This modeling is crucial for many reasons. First, it provides examples of character for students who may not have great role-models. Second, it establishes trust by showing that we are all human. Third, in trusting that our students will understand and forgive our mistakes, we create a culture of accountability.
2. The Seed: Macro-structures
Consider the macro-structure to be the intentional character lesson. This is where videos, curriculum, mini-lessons, and stories come into play. Lessons provide common language, common experience, and modeling. We are planting a seed each time we make character overt and clear in our classrooms. We can’t coach students be to more respectful if we haven’t clearly defined, demonstrated, and explored what “respect” looks, sounds, and feels like.
Your Move: Common Language
Develop or use a common set of character traits that your class will strengthen. Students can help design this list or you can utilize programs already researched, such as the VIA Character Strengths or the 8 Keys of Excellence.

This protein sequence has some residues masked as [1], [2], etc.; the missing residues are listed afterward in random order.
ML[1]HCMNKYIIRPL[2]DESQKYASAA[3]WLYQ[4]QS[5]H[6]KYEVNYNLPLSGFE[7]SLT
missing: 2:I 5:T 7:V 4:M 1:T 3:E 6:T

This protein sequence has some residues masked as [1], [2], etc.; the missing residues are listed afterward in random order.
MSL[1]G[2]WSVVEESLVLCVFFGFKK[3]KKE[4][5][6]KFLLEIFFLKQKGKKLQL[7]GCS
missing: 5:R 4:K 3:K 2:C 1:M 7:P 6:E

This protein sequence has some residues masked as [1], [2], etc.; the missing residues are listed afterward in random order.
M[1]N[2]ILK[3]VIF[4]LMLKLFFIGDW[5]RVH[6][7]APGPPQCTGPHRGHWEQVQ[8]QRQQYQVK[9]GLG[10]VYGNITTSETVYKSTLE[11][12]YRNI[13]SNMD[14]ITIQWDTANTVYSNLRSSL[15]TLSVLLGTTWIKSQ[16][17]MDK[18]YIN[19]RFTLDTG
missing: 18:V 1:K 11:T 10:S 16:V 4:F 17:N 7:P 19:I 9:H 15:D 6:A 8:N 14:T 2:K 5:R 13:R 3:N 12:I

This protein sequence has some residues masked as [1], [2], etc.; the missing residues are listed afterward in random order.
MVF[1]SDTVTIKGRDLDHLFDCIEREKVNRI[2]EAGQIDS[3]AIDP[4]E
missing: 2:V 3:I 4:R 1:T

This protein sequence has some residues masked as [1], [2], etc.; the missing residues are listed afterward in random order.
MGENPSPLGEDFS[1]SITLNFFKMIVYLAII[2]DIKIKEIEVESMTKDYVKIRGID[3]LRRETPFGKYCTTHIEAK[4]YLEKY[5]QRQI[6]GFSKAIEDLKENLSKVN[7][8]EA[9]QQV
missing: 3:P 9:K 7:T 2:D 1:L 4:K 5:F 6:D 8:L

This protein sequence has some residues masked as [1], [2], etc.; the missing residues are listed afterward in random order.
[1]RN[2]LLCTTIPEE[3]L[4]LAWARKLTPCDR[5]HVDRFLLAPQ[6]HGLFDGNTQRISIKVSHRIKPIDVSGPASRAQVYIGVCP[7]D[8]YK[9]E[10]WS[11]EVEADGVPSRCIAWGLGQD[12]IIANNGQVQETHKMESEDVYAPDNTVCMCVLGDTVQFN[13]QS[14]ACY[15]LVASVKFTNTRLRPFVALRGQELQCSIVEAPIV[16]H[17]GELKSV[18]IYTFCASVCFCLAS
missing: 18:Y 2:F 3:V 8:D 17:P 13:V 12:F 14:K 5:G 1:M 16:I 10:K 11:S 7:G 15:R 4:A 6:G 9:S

Whatever list you use, make them overt. Hang the list in the room. Focus on a “trait of the week” and review them often. Connect them to your content by having students apply the character traits to books, famous figures, or lessons you are teaching. You wouldn’t expect your students to master the quadratic formula after one lesson – why expect character to change with one exposure?
3. The Water: Micro-structures
Whereas macro-structures are intentional lessons to plant seeds, micro-structures are in-the-moment coaching opportunities. They help students connect the “content” of a character lesson to the real-world experience of being human. They can happen whole-group or individually. The more frequent, the better.
Your Move: ACTknowledgment